What procedures seem to have the most impact on patients?
Christian Clevenger | Integrity Laboratory
I enjoy all aspects of plastic and reconstructive surgery. I particularly enjoy restorative surgery after weight loss, pregnancy and to reverse the effects of aging. People are living longer and healthier lives than ever before and want to look the way they feel.
What would you say to someone considering plastic surgery, but reluctant?
I would tell them that doing something for yourself is not selfish, as the most common reluctance I hear voiced is that the patient feels guilty for having “cosmetic surgery.”
How has the pandemic shifted how plastic surgery is handled?
The pandemic has been a monumental challenge to our patients and our society. From the beginning, we have adapted to provide the safest environment possible with protocols for safe delivery of care. We have exceeded the requirements of the local, state and CDC guidelines and will continue many of these protocols well after the pandemic has passed. Telemedicine in particular is something we will continue as part of core options for patients.
How do you stay updated on the developments and advancements in your profession?
Staying up to date is so much more efficient than ever before because of access to technology that rapidly disseminates knowledge. I also listen to my patients carefully and never forget that what is important to them drives my hunger for knowledge to fulfill their needs in the safest and most effective way.
What is one of the latest advancements in plastic surgery that you are performing at the practice?
While the core surgical procedures of plastic surgery have remained essentially the same for many years, evolving technology has provided us with an ever-increasing ability to treat patient concerns with minimally and noninvasive technologies. I have always felt it important to offer as many of these technologies as possible to our patients once they have proven their efficacy and safety. These technologies include various types of lasers, radiofrequency devices, “cold technology” to reduce adipose tissue (fatty tissue), skin care products, fillers, and neurotoxins.
How has Integrity played a role in the testing of COVID-19?
This January, Integrity Laboratories became the first commercial company in the US to offer a quantitative COVID-19 test. Until now, tests were reported as either positive or negative. AmpliteCt™ (pronounced “Am-pli-tect”) uses several key metrics, including Ct scores, to assign a quantitative viral index for each patient specimen, something not possible in either antigen or antibody tests. Knowing a patient’s viral load can help clinicians prescribe therapies with greater acuity, potentially improving outcomes for patients.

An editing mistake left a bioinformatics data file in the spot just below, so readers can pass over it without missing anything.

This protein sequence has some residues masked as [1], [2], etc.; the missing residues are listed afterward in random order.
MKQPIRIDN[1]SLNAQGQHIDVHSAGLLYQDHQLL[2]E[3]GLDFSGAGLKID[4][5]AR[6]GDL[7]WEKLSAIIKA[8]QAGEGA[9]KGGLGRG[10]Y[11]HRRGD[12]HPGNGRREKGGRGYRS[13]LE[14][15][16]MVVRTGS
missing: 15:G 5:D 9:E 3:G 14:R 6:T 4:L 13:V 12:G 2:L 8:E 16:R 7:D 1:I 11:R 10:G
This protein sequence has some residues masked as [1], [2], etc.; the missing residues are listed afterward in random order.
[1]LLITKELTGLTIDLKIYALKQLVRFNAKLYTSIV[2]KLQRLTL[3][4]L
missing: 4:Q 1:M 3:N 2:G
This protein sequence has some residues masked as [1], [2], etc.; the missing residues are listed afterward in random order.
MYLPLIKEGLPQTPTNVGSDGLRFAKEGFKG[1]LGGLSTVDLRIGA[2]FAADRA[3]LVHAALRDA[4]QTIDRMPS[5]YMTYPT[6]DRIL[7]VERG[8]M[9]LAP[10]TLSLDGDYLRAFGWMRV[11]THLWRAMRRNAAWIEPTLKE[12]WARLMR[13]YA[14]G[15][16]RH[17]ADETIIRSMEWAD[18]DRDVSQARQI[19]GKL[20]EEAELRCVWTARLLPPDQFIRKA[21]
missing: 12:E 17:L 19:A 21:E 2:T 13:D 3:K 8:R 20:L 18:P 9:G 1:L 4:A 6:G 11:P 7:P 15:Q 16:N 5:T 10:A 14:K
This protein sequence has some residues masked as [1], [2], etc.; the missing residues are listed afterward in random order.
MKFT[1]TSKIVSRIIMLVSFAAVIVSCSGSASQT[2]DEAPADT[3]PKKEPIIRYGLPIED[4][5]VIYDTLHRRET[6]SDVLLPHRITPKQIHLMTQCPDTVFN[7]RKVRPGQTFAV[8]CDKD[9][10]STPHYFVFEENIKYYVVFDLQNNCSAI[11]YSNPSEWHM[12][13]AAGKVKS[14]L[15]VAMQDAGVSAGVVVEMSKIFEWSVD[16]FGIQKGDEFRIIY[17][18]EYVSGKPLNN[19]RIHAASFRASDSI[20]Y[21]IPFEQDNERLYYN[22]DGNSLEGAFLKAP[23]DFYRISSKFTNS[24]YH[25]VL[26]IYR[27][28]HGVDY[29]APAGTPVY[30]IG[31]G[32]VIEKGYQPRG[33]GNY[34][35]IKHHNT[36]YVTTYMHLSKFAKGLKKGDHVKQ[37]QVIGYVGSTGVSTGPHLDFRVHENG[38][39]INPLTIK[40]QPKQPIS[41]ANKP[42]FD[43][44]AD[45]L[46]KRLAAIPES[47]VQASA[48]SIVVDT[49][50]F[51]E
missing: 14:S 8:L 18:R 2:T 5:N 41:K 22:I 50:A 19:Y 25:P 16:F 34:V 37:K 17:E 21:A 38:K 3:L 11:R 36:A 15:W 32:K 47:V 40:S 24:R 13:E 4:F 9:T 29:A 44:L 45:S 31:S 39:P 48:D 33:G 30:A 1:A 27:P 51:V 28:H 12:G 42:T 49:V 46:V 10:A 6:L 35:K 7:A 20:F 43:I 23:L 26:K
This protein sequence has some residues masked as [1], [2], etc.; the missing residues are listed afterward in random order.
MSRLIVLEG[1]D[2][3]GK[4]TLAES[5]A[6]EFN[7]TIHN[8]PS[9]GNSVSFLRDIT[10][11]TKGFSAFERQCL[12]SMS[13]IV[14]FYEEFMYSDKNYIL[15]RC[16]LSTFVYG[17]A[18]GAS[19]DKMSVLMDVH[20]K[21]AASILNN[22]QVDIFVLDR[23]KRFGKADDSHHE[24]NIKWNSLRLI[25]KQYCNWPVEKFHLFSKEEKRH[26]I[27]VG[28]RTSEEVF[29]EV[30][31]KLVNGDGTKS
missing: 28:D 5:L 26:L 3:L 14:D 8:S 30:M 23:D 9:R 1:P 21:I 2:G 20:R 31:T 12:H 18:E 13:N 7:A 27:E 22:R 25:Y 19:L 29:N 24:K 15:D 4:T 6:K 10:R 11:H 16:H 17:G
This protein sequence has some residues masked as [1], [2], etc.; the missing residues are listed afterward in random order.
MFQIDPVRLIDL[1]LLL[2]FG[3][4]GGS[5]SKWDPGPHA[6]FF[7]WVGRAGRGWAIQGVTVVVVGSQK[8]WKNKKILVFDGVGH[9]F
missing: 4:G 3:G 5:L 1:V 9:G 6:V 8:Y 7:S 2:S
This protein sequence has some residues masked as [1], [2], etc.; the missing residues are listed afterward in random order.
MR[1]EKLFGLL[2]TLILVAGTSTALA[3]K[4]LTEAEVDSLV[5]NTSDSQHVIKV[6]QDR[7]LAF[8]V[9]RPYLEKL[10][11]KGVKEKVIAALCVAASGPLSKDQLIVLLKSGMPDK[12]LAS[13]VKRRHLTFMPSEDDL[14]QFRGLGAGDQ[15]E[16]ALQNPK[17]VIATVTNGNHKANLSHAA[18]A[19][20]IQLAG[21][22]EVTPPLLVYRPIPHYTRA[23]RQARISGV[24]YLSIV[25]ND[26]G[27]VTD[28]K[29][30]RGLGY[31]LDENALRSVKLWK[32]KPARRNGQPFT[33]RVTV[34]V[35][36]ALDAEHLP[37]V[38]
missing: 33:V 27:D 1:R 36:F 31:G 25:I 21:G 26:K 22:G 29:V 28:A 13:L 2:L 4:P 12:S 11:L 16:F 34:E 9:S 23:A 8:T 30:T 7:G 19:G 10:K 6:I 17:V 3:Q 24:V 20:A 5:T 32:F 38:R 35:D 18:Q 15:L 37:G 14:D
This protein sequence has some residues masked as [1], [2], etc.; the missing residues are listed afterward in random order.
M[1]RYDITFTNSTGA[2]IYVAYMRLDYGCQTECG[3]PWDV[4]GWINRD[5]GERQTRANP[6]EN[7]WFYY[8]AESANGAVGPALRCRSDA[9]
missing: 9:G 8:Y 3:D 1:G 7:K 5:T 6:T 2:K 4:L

How accurate is PCR in detecting COVID-19?
The real time RT-PCR for the detection of the virus that causes COVID-19 is the most accurate molecular diagnostic technique currently used for testing of both symptomatic and asymptomatic individuals. Its accuracy is approximately 95-100 percent.
How often does someone get a false positive test?
With real time RT-PCR, there is almost zero chance of getting a false positive test when the sample is collected properly and the assay is performed correctly. We use stringent processes and controls to ensure that each test is performed correctly every time. The RT-PCR assay is designed to recognize the specific genetic information of a particular virus; it does not recognize other viruses unless testing for those. The specificity of this test is 100 percent; it does not confuse COVID-19 with other viruses or pathogens that may be present. The test is highly sensitive and can detect up to only a few copies of the virus’s gene in the specimen.
How does your test differ from other PCR tests that advertise “rapid results”?
Our RT-PCR test is “rapid” as well. Integrity Laboratories provides results from submitted COVID-19 molecular specimens within 24 hours, with an average of six to eight hours from receipt of the specimen. There are other types of molecular testing for COVID-19 called antigen tests (designed to detect the presence of virus) and antibody, or serology, tests (designed to identify whether you’ve had a past infection in your blood), but neither are as sensitive as RT-PCR. For antibody and antigen tests, the results can be obtained within a few minutes; however, accuracy of those tests is much lower when compared to RT-PCR test.